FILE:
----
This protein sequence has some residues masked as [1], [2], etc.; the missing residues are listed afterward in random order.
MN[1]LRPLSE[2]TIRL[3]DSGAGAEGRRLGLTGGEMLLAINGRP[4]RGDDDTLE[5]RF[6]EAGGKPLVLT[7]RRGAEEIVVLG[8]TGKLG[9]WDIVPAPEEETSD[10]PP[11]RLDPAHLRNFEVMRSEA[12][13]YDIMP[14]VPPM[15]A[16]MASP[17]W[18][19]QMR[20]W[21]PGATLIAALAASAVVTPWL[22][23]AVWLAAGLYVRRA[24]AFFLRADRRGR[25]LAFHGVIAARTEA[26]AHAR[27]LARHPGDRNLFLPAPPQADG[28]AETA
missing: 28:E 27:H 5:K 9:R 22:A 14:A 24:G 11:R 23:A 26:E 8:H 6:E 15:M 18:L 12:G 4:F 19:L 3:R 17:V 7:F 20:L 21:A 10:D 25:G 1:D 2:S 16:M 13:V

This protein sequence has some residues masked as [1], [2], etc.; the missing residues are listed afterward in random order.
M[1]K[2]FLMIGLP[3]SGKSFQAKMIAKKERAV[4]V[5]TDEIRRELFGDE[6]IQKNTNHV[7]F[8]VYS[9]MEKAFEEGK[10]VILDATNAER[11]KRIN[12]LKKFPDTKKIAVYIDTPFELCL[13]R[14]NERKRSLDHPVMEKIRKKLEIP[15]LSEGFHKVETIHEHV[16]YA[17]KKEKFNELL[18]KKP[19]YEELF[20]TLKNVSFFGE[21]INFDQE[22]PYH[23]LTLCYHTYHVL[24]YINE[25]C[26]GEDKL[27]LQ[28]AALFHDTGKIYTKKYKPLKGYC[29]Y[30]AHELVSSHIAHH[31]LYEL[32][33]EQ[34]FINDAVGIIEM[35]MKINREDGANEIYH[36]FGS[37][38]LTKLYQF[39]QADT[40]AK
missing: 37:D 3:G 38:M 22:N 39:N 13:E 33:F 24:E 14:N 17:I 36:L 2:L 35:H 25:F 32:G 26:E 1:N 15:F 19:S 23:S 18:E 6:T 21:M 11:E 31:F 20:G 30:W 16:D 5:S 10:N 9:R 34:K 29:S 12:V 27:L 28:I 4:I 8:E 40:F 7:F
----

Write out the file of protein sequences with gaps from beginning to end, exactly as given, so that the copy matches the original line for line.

This protein sequence has some residues masked as [1], [2], etc.; the missing residues are listed afterward in random order.
MN[1]LRPLSE[2]TIRL[3]DSGAGAEGRRLGLTGGEMLLAINGRP[4]RGDDDTLE[5]RF[6]EAGGKPLVLT[7]RRGAEEIVVLG[8]TGKLG[9]WDIVPAPEEETSD[10]PP[11]RLDPAHLRNFEVMRSEA[12][13]YDIMP[14]VPPM[15]A[16]MASP[17]W[18][19]QMR[20]W[21]PGATLIAALAASAVVTPWL[22][23]AVWLAAGLYVRRA[24]AFFLRADRRGR[25]LAFHGVIAARTEA[26]AHAR[27]LARHPGDRNLFLPAPPQADG[28]AETA
missing: 28:E 27:H 5:K 9:R 22:A 14:A 24:G 11:R 23:A 26:E 8:H 6:E 15:M 18:L 12:G 4:F 19:L 3:R 17:V 7:F 20:L 21:A 10:D 25:G 1:D 2:S 16:M 13:V

This protein sequence has some residues masked as [1], [2], etc.; the missing residues are listed afterward in random order.
M[1]K[2]FLMIGLP[3]SGKSFQAKMIAKKERAV[4]V[5]TDEIRRELFGDE[6]IQKNTNHV[7]F[8]VYS[9]MEKAFEEGK[10]VILDATNAER[11]KRIN[12]LKKFPDTKKIAVYIDTPFELCL[13]R[14]NERKRSLDHPVMEKIRKKLEIP[15]LSEGFHKVETIHEHV[16]YA[17]KKEKFNELL[18]KKP[19]YEELF[20]TLKNVSFFGE[21]INFDQE[22]PYH[23]LTLCYHTYHVL[24]YINE[25]C[26]GEDKL[27]LQ[28]AALFHDTGKIYTKKYKPLKGYC[29]Y[30]AHELVSSHIAHH[31]LYEL[32][33]EQ[34]FINDAVGIIEM[35]MKINREDGANEIYH[36]FGS[37][38]LTKLYQF[39]QADT[40]AK
missing: 37:D 3:G 38:M 22:N 39:N 13:E 33:F 24:E 14:N 17:I 36:L 2:L 35:H 25:F 32:G 26:E 1:N 15:F 19:S 23:S 18:E 6:T 21:M 11:E 31:F 20:G 30:W 16:D 5:S 10:N 9:R 34:K 29:S 12:V 27:L 28:I 4:I 8:E 40:F 7:F